Canyon Remedies

Agave

Agave
Agave
The agave plant is common in Mexico and the southern United States. Although it looks similar to aloe, the two aren’t related. Agave is white, blue or green and has a large central spike when it flowers. It prefers arid-tropical climates.
Agave attenuata is the most commonly used for gardens because its leaves lack sharp needles. Agave tequilana, or blue agave, is native to Mexico and is used to make tequila.
The agave plant is a succulent, meaning that it retains water for survival in arid climates. Although it is often mistaken for a cactus, agave is actually related to the yucca, lilly and amaryllis families.

Survival Uses
You can drink the water stored in the agave plant’s flower stalk, and the flowers are edible if boiled. You can use the leaf fibers to make rope, threads, shoes, clothing and fire timber and the sap of some species is an effective soap. (“soap on a rope”) Some agave juice can cause skin irritations in a few people. Grows 2000 to 7000 feet
skin lesions, burns
The tips of Agave can be used to make sewing needles.
tea is very good for a GI tonic, indigestion
shampoo
antidiuretic
pulmonary bronchitis
Cook the leaves (slow roast for a long time) and you can eat it. Tastes sweet.

Camphor Weed

Champhor Weed
Camphor Weed

 

External application – not typically used internally.
Remedy for chigger and gnat bites. Take the leaf and rub on bit and then tape the leaf onto the skin. Probably also works for other insect bites. Helps relief itching from athlete’s foot fungus.
Compositae
false arnica
anti fungal and antiseptic
sprains, dislocations, hyperextension
pain on movement

Chaparral or Creosote

Chaparral
Chaparral or Creosote

 

The creosote bush (Latin name: Larrea tridentata) is common in the Desert Southwest. The creosote bush can be identified from its waxy green leaves and yellow flowers. These later turn to round, white wooly seed-vessels, which are the fruit of the creosote bush. In Arizona it is only found in the southern third of the state because it cannot exist above 5,000 feet of elevation. In the Phoenix area, it is the dominant desert shrub.Many people who are new to the desert notice the peculiar odor in the desert on the rare occasions when we have rain. People who move to the Phoenix area look at each other and ask, “What is that smell?” It is the creosote bush. It is a very unique odor, and although many people don’t care for it, some seem to like it just because it conveys a positive message – RAIN!

The leaves of the creosote bush are coated with a resin to prevent water loss in the hot desert. The resin of the creosote bush also protects the plant from being eaten by most mammals and insects. It is believed that the bush produces a toxic substance to keep other nearby plants from growing. Creosote bushes are very long lived, many of them existing for one hundred years, and can grow to a height of 15 feet.excellent antibiotic, used for infections for cuts as scraps and all kinds of skin diseases as a poultice.
helps with digestion of fats – drink as a tea from leaves.

Helps with all kinds of infections since it is anti-viral, antibacterial, anti-fungal, anti parasitic.
juice for candida

Chaparro Amargosa or Crucifixion Thorn

Crucifixion Thorn
Crucifixion Thorn

 

amebic dysentery, giardiasis
used to purify water
Make tea out of the stems/twigs to treat giardia.

Encelia or Brittlebush

Brittlebush
Encelia or Brittlebush

 

bright flowers in the spring! is a common desert shrub of northwestern Mexico through California and the southwestern United States. Its common name comes from the brittleness of its stems.
Arthritis aggravated by cold damp
mouthwash for tooth pain
induce sweating to break a cold
Gum is used for church incense
Brittlebush has a long history of native use.

Flowers and leaves can be used for allergies – boil as a tea and drink. It can also be used for lung congestion and cholera. The resin can also be used on burns and as a salve for aching muscles and bones. (Chew it up and rub it on)

The resin collected from the base of the plant is often yellowish to brown in color. This resin can be heated and used as a glue. The O’odham and Seri use it for hafting, to hold points on arrows and harpoons.[3]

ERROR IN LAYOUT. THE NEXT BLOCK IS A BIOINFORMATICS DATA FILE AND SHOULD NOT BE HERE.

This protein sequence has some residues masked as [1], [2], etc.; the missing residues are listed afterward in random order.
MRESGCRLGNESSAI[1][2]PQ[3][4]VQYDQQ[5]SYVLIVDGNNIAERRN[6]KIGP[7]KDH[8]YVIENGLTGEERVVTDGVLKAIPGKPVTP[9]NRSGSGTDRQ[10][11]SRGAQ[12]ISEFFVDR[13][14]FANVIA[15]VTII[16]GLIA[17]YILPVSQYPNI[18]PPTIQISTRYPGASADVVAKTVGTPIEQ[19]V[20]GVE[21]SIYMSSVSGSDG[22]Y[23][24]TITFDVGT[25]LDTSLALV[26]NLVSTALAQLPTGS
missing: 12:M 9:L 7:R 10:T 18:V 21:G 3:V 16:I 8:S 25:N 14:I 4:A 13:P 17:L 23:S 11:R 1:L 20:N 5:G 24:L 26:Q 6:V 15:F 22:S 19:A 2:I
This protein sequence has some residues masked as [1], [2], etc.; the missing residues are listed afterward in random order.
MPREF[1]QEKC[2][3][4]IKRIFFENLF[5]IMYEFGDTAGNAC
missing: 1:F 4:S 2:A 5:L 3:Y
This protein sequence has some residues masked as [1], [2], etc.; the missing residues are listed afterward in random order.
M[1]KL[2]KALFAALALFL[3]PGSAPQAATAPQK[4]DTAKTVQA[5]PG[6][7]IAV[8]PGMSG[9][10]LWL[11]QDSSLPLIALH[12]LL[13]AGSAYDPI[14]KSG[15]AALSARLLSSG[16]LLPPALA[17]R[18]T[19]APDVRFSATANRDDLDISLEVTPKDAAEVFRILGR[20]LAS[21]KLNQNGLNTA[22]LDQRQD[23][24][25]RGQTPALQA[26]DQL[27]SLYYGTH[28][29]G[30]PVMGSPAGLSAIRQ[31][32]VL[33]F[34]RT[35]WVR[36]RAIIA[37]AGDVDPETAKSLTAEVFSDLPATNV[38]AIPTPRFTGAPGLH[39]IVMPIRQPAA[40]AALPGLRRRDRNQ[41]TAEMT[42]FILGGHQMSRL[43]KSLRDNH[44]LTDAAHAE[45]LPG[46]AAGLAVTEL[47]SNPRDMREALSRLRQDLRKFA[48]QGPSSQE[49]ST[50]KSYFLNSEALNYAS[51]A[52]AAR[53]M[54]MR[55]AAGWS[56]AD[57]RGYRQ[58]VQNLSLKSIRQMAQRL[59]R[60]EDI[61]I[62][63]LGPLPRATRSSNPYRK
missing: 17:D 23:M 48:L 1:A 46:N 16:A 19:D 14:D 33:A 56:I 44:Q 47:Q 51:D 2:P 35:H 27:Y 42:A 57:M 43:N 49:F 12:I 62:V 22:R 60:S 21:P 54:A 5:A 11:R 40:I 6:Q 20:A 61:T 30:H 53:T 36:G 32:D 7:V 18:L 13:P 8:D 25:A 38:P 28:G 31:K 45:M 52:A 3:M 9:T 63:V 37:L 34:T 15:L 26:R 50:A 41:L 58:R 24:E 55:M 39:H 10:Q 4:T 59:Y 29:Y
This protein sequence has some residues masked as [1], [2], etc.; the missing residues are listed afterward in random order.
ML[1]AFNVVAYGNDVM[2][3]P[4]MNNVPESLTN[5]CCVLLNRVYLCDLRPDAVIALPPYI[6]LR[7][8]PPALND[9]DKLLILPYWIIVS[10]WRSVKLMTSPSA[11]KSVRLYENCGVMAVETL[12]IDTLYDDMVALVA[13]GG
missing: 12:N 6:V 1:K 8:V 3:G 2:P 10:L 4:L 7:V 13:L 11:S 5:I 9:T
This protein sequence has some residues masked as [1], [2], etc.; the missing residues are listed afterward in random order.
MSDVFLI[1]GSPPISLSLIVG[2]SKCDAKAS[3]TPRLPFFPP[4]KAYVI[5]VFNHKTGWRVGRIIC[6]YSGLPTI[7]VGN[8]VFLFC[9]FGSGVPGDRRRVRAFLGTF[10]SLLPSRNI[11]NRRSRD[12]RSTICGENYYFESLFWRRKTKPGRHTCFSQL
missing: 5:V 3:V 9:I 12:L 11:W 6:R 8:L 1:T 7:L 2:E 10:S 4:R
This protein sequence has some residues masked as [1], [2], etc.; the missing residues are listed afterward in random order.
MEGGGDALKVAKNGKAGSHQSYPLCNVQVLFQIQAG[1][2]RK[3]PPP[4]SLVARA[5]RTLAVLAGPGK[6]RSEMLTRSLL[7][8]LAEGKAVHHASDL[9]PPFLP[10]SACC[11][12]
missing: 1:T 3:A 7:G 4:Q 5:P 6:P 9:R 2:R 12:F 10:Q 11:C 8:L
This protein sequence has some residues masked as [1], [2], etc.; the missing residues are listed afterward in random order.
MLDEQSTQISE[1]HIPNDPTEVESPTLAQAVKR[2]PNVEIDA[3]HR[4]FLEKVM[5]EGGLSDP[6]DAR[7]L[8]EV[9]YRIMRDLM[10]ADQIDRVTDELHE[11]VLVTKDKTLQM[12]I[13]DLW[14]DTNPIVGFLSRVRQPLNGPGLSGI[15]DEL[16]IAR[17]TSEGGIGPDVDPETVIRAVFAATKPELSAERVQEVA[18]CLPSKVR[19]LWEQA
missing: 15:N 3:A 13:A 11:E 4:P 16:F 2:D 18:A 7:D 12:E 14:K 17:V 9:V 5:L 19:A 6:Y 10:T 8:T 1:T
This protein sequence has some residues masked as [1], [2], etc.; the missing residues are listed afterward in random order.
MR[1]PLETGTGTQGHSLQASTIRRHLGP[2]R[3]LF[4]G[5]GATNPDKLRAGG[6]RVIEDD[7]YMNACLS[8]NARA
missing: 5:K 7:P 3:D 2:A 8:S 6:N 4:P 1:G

A different sort of resin is collected from the upper stems, is is more gummy and generally a clear yellow. The Seri use this to seal pottery vessels.[4]

Sells area Tohono O’odham children use upper stem resin as a passable chewing gum.
The early Spanish friars learned that this resin made a highly fragrant incense, akin to frankenscense in odor.[5]

Oldtime cowboys used brittlebush stem as a fine toothbrush. Simply select a largish branch and peal off the bitter bark, no need for toothpaste.

Seri use brittlebush to treat toothache. For toothache the bark is removed, the branch heated in ashes, and then placed in the mouth to “harden” a loose tooth.

Jojoba

Jojoba
Jojoba

 

jojoba grows to 6 feet tall, with a broad, dense crown. The leaves are opposite, oval in shape, broad, thick waxy glaucous gray-green in color. The flowers are small, greenish-yellow, with 5–6 sepals and no petals.
Each plant is single-sex, either male or female, with hermaphrodites being extremely rare. The fruit is an acorn-shaped ovoid, three-angled capsule 1–2 centimetres long, partly enclosed at the base by the sepals. The mature seed is a hard oval, dark brown in color and contains an oil (liquid wax) content of approximately 54%. An average-size bush produces 1 kilogram (2.2 lb) of pollen, to which few humans are allergic.

Jojoba foliage provides year-round food opportunity for many animals, including deer, javelina, bighorn sheep, and livestock. The nuts are eaten by squirrels, rabbits, other rodents, and larger birds. Only Bailey’s Pocket Mouse, however, is known to be able to digest the wax found inside the jojoba nut.
In large quantities, the seed meal is toxic to many mammals, and the indigestible wax acts as a laxative in humans. The Seri, who utilize nearly every edible plant in their territory, do not regard the beans as real food and in the past ate it only in emergencies.
1500 to 5000 feet
use as a coffee/tea
asthma, emphysema, sore throat
Used for promoting hair growth and luster, hence found in shampoos. Often also added to skin products. Some reports show that Seri Indians in Mexico used it for wound healing.

Juniper

Juniper
Juniper

 

Small trees with dark olive skin
1500 to 8000 feet
urinary tract infection
stomach and digestion
good for cooking
make gin
One Seed Juniper has the best berries to use for nutrition during winter months. A tea of the berries is a tonic for heart, liver and kidneys.
Only harvest dead wood. These trees take hundreds of years to grow.

Mesquite

Mesquite
Mesquite

 

1000 to 5500 feet
external for broken skin, intestinal and amebic dysentery
food poisoning
eye wash for conjunctivitis
make flour, cereal from the pods